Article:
The trade of selling women's adornment outfit was practised by Zaynab Attarah,24 and Mulaykah daughter of Aqra' Thaqafiyya,25 and Asma' daughter of Makhrabah.26 Besides, Zaynab bint Jahash occupied herself with handicrafts.27

An old woman used to occupy herself with business of selling off milk, when Omar "Ibn Al­Khattaab" came in contact with her giving her a good advice.28 Also Khawwat bint Jubayr engaged herself with sale of cooking oil.29 Moreover some other women used to do pastoral occupation and tending flocks, like Sallamah, UmmHani and others.30

A woman called Zaynab was a doctor of Tribe of Bano Awd, and occupied herself with curing the patients.31 Further other women, like Qaylah mother of Bano Namar, used to exercise commerce business.32

After establishing evidences from religious sources on permission of women's social co­operation and participation, hereafter I will state the incentives and motives behind co­operation "of women".After establishing evidences from religious sources on permission of women's social co­operation and participation, hereafter I will state the incentives and motives behind co­operation "of women".

Motives of Co­operation

Development of Woman's Character

The social activity paves the way for participation and presence in various arenas, the factor causing development of dimensions of existence and blossoming of talents and aptitudes.

"Whoever gives up merchandise, two thirds of his mind "brain" will be lost."33

From all this, it becomes clear for us that staying at home or seclusion and separation from society and people results in nothing but abatement and torpidity.

And if the sought slogan or best rule "religion" of the Prophet of Islam (S) being abandoning Rahbaniyyah "monasticism, single life",34 but this fact can never be distinguished to men only, and it includes all followers of this religion, whether being women or men. Further, Rahbaniyyah never means forsaking the society and seeking refuge in caves or dens, but confining the women inside the house and driving them out of arena of life and society being in fact some kind of monasticism.

Also education and learning can only be attained through presence and activity within the society and among people. Besides, through this social presence the ground can be prepared for doing service to other human beings, which in itself being a step toward perfection and maturity. More than this, through social participation man can attain to political cognisance and full knowledge of the age, which being among prerequisite for every and each man.

"That who has full awareness of his time, will not be attacked by vicissitudes of time "mischiefs".35

And thanks to the social activity, the duty of enjoining to good and forbidding from evil can be put to practice, and through this participation guiding the ignorant, which being a human duty, can be fulfilled, beside jihad and immigration.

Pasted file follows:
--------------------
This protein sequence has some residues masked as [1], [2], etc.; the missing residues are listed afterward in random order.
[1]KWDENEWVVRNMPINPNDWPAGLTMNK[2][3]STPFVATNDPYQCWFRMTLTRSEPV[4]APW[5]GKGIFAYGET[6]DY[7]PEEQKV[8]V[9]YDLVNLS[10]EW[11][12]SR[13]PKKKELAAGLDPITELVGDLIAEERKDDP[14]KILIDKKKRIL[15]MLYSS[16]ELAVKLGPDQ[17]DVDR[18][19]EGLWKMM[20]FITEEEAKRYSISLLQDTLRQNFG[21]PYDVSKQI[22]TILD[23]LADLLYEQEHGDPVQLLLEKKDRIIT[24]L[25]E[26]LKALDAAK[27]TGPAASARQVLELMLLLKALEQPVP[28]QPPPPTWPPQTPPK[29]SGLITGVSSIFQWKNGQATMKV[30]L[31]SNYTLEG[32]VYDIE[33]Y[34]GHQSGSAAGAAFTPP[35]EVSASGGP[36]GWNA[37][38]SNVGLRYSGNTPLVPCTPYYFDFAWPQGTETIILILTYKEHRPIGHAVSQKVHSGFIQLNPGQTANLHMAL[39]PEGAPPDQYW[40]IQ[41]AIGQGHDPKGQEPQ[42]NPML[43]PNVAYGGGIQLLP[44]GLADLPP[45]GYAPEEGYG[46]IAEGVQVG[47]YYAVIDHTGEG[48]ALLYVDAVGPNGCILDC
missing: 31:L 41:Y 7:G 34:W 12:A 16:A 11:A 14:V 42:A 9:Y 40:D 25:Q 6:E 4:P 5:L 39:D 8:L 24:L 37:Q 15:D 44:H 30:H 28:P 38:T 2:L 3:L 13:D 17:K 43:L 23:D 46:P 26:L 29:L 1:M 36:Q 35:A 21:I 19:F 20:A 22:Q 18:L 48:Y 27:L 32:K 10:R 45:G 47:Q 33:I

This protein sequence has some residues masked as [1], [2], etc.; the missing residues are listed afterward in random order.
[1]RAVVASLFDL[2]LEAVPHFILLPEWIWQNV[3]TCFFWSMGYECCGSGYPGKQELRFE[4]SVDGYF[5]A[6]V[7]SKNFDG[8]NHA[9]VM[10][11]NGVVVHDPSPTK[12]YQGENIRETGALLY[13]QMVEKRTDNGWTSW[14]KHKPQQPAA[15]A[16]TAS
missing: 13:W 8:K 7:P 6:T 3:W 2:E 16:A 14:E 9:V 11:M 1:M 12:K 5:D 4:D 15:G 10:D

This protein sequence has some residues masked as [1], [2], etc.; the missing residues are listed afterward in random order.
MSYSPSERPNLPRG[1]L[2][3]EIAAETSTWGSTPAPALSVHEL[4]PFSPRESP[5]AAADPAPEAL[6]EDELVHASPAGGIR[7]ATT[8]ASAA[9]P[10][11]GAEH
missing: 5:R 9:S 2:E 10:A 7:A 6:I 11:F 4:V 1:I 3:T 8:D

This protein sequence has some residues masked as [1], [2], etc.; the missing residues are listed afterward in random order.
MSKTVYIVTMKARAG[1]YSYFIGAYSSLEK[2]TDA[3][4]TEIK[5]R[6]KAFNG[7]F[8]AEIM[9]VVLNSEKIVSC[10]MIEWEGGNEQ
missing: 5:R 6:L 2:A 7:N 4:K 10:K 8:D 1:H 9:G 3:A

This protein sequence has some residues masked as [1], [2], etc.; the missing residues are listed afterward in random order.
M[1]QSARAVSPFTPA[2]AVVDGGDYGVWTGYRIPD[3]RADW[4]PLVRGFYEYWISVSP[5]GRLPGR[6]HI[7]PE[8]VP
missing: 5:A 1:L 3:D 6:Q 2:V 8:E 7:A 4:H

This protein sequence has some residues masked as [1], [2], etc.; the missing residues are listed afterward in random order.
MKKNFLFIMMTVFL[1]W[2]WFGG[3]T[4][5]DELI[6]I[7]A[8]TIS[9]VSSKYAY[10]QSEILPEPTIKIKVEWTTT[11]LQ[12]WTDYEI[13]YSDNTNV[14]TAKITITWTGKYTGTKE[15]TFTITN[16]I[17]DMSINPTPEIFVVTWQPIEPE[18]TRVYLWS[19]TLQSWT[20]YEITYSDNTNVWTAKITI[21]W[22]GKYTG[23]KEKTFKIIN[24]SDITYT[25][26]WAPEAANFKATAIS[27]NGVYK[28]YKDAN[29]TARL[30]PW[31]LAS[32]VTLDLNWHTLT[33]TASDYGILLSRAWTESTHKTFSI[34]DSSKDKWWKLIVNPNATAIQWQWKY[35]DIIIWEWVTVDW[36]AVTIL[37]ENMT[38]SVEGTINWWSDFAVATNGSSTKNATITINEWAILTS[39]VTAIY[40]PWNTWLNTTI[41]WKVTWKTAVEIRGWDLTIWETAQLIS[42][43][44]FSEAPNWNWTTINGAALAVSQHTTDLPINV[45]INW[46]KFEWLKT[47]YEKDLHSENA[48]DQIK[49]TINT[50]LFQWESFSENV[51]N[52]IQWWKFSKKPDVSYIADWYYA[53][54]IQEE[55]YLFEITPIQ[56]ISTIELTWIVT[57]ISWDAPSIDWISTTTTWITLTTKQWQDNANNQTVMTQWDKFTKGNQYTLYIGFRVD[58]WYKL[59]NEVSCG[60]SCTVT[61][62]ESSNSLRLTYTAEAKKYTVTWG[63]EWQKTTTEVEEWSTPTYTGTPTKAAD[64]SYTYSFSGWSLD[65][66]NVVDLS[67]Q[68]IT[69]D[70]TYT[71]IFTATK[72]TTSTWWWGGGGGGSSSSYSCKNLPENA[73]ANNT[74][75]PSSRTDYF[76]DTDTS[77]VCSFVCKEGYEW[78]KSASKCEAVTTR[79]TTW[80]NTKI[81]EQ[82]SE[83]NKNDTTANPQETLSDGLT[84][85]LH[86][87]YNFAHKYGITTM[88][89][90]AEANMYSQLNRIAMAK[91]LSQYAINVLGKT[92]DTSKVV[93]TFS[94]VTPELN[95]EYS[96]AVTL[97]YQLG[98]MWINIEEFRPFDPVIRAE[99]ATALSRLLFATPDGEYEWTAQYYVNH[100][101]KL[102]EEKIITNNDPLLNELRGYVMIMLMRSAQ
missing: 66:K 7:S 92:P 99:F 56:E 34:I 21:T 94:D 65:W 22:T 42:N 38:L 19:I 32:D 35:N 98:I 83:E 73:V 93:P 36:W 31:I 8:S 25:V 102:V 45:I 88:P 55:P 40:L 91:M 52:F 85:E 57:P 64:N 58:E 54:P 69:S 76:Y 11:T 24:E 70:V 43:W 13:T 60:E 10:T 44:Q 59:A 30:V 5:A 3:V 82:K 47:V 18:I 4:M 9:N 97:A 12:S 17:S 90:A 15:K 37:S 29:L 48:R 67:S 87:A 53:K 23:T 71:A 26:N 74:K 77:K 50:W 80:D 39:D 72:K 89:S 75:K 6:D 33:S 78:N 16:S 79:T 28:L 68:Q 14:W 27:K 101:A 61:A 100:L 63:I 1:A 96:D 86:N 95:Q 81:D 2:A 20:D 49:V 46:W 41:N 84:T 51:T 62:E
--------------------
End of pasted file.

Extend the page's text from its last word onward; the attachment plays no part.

Therefore, one of incentives and motives for inviting to social life for women, being to sublimate the scientific, theoretical and social character of them, without which they can never attain to such a position or can with exerting much toil.

Easy living

To live a joyful and pure life, needs easiness and comfort, without which life would be stagnant and lose its brightness and joy. Taking easy and be lenient being one of principles of the Islamic Law. Many evidences supporting this fact can be found in the holy Qur’an and Prophetic Sunnah. Allah, in many verses on position of legislating some rule or precept, point out ease and leniency, as in the following verse:

"Allah desireth for you ease; He desireth not hardship for you." (Qur’an, 2:18).

The holy Prophet too has described his Shari'ah as plain and tolerant law. It is reported from him to have said:

"The Messenger of Allah (S) was not given the option between two alternatives, but he chose the easier one, unless he being sinful as in that case he would be the farthest man from it."36

On this basis, preventing the women from social presence and co­operation is certainly contrary to principle of easiness. If the women are bound to inquire about the questions and ambiguities facing them from Mahram "consanguine" men "with whom marriage is prohibited" and fulfil their duties through a medium, then their lives will not be free from hardship and difficulty. During the lifetime of the Messenger of Allah (S) the women used to inquire from the Prophet about the questions and problems they face, the act from which the Prophet never prohibited them. Association and supervision on part of the Prophet and Imams with the women in presence of men, used to be an ordinary matter. I draw the attention of readers to the following old quotations:

1. Ali Ibn Hamzah and Abu Baseer are reported to have said: We have had an appointment with Al­Imam Al­-Baaqir "peace be upon him". So we betook ourselves to his house. On entering it he loudly called: O Sukaynah, bring me the lantern. When she brought the lantern, he said to her: Bring me now the skin that is kept in so and so place. She brought it, when he opened it and extracted from it some yellow­like writing.37

2. Ash­-Shaykh At­-Tusi, in his book Tahdheeb, reports from Safwan Ibn Mehran "who was a courier" that he said: I have offered Al­Imam As­Saadiq for view the following: A Muslim woman, who has full knowledge of my profession and whom I know to be a Muslim, calls on me to take her with the caravan, but with no Mahram "man" accompanying her, what should I do? He (S) replied: The believing man is Mahram with the believing woman, citing then the verse: "And the believers, men and women, are protecting friends one of another..."38

These two quotations explicitly indicate that the human relations between Muslim men & women is something natural & normal.These two quotations explicitly indicate that the human relations between Muslim men & women is something natural & normal.

Manners of Social Co­operation